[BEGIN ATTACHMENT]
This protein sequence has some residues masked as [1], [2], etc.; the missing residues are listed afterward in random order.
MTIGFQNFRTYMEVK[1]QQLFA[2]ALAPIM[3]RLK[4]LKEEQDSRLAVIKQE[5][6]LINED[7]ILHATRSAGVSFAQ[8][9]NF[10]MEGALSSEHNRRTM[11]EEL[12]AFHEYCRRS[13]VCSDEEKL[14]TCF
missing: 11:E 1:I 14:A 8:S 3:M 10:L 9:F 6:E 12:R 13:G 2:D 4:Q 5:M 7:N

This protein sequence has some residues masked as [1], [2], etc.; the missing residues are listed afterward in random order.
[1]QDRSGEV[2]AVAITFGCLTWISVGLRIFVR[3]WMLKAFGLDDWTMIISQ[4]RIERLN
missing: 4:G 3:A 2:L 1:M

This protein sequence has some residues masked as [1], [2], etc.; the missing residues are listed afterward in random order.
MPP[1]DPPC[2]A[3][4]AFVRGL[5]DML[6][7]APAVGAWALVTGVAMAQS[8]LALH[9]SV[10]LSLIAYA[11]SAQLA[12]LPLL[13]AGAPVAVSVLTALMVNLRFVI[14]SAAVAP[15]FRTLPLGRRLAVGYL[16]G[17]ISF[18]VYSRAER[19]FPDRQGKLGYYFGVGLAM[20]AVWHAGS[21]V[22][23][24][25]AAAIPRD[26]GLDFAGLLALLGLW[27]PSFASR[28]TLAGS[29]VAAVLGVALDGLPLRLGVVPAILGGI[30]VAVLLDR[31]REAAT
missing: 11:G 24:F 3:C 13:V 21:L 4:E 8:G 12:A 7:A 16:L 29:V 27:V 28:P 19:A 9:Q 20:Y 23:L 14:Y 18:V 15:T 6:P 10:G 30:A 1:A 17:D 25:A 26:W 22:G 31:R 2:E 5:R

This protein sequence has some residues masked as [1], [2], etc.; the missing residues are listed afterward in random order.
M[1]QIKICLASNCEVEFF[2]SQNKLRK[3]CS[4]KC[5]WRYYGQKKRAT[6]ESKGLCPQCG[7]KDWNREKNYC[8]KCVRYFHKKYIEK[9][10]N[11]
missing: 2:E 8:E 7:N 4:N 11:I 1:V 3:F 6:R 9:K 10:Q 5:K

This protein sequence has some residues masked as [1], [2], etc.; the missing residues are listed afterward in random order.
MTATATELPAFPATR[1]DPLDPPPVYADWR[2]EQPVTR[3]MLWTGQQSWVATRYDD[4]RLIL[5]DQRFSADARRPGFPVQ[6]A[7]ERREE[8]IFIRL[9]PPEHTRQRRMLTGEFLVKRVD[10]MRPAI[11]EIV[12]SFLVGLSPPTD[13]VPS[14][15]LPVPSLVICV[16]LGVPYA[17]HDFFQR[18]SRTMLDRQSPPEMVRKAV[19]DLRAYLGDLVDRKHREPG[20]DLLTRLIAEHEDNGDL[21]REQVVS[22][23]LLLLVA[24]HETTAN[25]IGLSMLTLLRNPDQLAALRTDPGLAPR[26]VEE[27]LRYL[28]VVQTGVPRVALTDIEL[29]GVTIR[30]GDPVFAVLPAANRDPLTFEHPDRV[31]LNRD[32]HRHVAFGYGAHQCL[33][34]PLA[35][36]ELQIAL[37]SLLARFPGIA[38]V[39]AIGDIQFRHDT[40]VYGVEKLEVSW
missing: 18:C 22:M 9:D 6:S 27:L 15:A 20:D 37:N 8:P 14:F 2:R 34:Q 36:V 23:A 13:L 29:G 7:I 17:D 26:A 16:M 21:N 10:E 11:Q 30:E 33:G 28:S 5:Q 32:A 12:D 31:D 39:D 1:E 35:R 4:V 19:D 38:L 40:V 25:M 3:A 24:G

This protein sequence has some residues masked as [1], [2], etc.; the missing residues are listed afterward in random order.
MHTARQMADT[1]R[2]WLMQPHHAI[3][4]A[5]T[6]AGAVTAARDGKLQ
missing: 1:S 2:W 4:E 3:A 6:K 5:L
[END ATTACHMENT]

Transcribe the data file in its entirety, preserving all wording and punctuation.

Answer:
This protein sequence has some residues masked as [1], [2], etc.; the missing residues are listed afterward in random order.
MTIGFQNFRTYMEVK[1]QQLFA[2]ALAPIM[3]RLK[4]LKEEQDSRLAVIKQE[5][6]LINED[7]ILHATRSAGVSFAQ[8][9]NF[10]MEGALSSEHNRRTM[11]EEL[12]AFHEYCRRS[13]VCSDEEKL[14]TCF
missing: 11:E 1:I 14:A 8:S 3:M 10:L 9:F 6:E 12:R 13:G 2:D 4:Q 5:M 7:N

This protein sequence has some residues masked as [1], [2], etc.; the missing residues are listed afterward in random order.
[1]QDRSGEV[2]AVAITFGCLTWISVGLRIFVR[3]WMLKAFGLDDWTMIISQ[4]RIERLN
missing: 4:G 3:A 2:L 1:M

This protein sequence has some residues masked as [1], [2], etc.; the missing residues are listed afterward in random order.
MPP[1]DPPC[2]A[3][4]AFVRGL[5]DML[6][7]APAVGAWALVTGVAMAQS[8]LALH[9]SV[10]LSLIAYA[11]SAQLA[12]LPLL[13]AGAPVAVSVLTALMVNLRFVI[14]SAAVAP[15]FRTLPLGRRLAVGYL[16]G[17]ISF[18]VYSRAER[19]FPDRQGKLGYYFGVGLAM[20]AVWHAGS[21]V[22][23][24][25]AAAIPRD[26]GLDFAGLLALLGLW[27]PSFASR[28]TLAGS[29]VAAVLGVALDGLPLRLGVVPAILGGI[30]VAVLLDR[31]REAAT
missing: 11:G 24:F 3:C 13:V 21:L 4:E 8:G 12:A 7:A 16:L 29:V 27:V 28:P 19:A 9:Q 20:Y 23:L 14:Y 18:V 15:T 6:P 10:G 30:A 1:A 17:D 25:A 26:W 22:G 31:R 2:E 5:R

This protein sequence has some residues masked as [1], [2], etc.; the missing residues are listed afterward in random order.
M[1]QIKICLASNCEVEFF[2]SQNKLRK[3]CS[4]KC[5]WRYYGQKKRAT[6]ESKGLCPQCG[7]KDWNREKNYC[8]KCVRYFHKKYIEK[9][10]N[11]
missing: 2:E 8:E 7:N 4:N 11:I 1:V 3:F 6:R 9:K 10:Q 5:K

This protein sequence has some residues masked as [1], [2], etc.; the missing residues are listed afterward in random order.
MTATATELPAFPATR[1]DPLDPPPVYADWR[2]EQPVTR[3]MLWTGQQSWVATRYDD[4]RLIL[5]DQRFSADARRPGFPVQ[6]A[7]ERREE[8]IFIRL[9]PPEHTRQRRMLTGEFLVKRVD[10]MRPAI[11]EIV[12]SFLVGLSPPTD[13]VPS[14][15]LPVPSLVICV[16]LGVPYA[17]HDFFQR[18]SRTMLDRQSPPEMVRKAV[19]DLRAYLGDLVDRKHREPG[20]DLLTRLIAEHEDNGDL[21]REQVVS[22][23]LLLLVA[24]HETTAN[25]IGLSMLTLLRNPDQLAALRTDPGLAPR[26]VEE[27]LRYL[28]VVQTGVPRVALTDIEL[29]GVTIR[30]GDPVFAVLPAANRDPLTFEHPDRV[31]LNRD[32]HRHVAFGYGAHQCL[33][34]PLA[35][36]ELQIAL[37]SLLARFPGIA[38]V[39]AIGDIQFRHDT[40]VYGVEKLEVSW
missing: 18:C 22:M 9:D 6:S 27:L 15:A 20:D 37:N 8:P 14:F 2:R 34:Q 36:V 23:A 13:L 29:G 7:I 17:D 26:A 16:M 21:N 10:E 11:Q 30:E 33:G 28:S 5:Q 32:A 12:D 31:D 39:D 1:E 35:R 4:V 19:D 38:L 40:V 25:M 3:A 24:G

This protein sequence has some residues masked as [1], [2], etc.; the missing residues are listed afterward in random order.
MHTARQMADT[1]R[2]WLMQPHHAI[3][4]A[5]T[6]AGAVTAARDGKLQ
missing: 1:S 2:W 4:E 3:A 6:K 5:L